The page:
WHAT’S YOUR NUMBER? (15): On General Release Friday 30th September
Cosmopolitan Magazine has a lot to answer for. It’s shaped the world’s perception on sex and relationships for years (for good or for bad). It’s taken to a ludicrous extreme in What’s Your Number? a rom com which has occasionally extremely funny moments but which are too far and few between to really make it a cracker.
Anna Faris plays Ally, a woman who’s just split up with her boyfriend (Zachary Quinto) and has just been fired. With her younger sister’s (Ari Graynor) wedding day fast approaching, she thinks it’s time to take stock of her life. Reading an article in Cosmo, she learns that the average woman sleeps with 10.5 men in her lifetime and those who have slept with more than 20 often have trouble finding husbands.
That’s a problem for Ally as she’s already slept with 20 men and so in a bid not to increase her number, she enlists the help of her hunky womanising neighbour Colin (Chris Evans) in a bid to track down her exes to see if one of them was really the one that got away. In exchange, she agrees to let him hide in her flat while his one-night-stands leave.
From the get go, What’s Your Number? has an uphill struggle on its hands. Who cares how many people someone’s slept with especially in this day and age? And why would a throwaway article motivate someone into tracking down their exes? It’s not helped by the faintly offensive wording “have trouble finding a husband” as if that’s all women strive for.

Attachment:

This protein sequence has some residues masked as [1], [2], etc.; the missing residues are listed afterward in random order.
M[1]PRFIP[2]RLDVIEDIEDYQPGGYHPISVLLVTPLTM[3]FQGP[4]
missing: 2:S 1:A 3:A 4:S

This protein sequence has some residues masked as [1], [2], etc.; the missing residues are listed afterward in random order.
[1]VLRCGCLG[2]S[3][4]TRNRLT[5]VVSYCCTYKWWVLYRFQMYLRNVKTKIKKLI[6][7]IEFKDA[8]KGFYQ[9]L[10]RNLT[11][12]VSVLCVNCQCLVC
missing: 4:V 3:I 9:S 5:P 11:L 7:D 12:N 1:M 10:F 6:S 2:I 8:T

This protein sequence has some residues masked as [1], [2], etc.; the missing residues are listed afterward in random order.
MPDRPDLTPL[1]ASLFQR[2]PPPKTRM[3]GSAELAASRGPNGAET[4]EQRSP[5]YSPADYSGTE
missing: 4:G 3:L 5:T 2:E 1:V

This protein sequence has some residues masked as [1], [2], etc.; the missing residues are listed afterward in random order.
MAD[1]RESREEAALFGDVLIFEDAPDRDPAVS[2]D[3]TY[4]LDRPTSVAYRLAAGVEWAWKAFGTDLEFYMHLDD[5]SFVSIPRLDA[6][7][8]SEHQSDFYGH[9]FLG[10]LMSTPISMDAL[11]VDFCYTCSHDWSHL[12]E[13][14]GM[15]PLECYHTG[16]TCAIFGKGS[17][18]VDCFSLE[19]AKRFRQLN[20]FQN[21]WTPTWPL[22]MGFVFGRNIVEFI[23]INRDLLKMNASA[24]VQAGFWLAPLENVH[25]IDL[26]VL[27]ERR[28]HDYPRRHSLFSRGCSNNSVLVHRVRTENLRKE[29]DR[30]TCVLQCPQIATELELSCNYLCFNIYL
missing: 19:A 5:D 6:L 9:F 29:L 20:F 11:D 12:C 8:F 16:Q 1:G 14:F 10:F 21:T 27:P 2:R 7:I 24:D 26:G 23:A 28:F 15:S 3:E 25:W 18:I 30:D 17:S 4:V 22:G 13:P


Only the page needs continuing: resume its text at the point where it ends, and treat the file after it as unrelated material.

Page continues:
Thankfully Anna Faris is charming enough to sell the ridiculous setup as without her the film would have tripped and fallen flat on its face (no doubt accompanied by some plinky plonky rom-com music).
She has some great chemistry with Chris Evans which is crucial in a film like this and they bounce off each other well – he has just the right mix of philandering bastardry and thoughtful sweetness; she’s wide-eyed and outspoken. Additionally, there’s some great stunt casting of Ally’s exes including Andy Samberg as her ultra-geeky cherry-popping puppeteer neighbour, Zachary Quinto as an eco-mad cyclist, Martin Freeman as an old British ex and real-life husband Chris Pratt as the reinvented Disgusting Donald.
Sadly, the film lacks the forward momentum to really be outstanding. That’s not to say there aren’t some great jokes – Samberg is particularly good in a hilarious sex scene and impossible to watch Ally try to fake a British accent without smirking – but it’s too long and there are lengthy sections which don’t contain a laugh. Consequently, it never builds up a head of steam and because it’s a foregone conclusion that she’ll end up with Colin, absolutely no tension.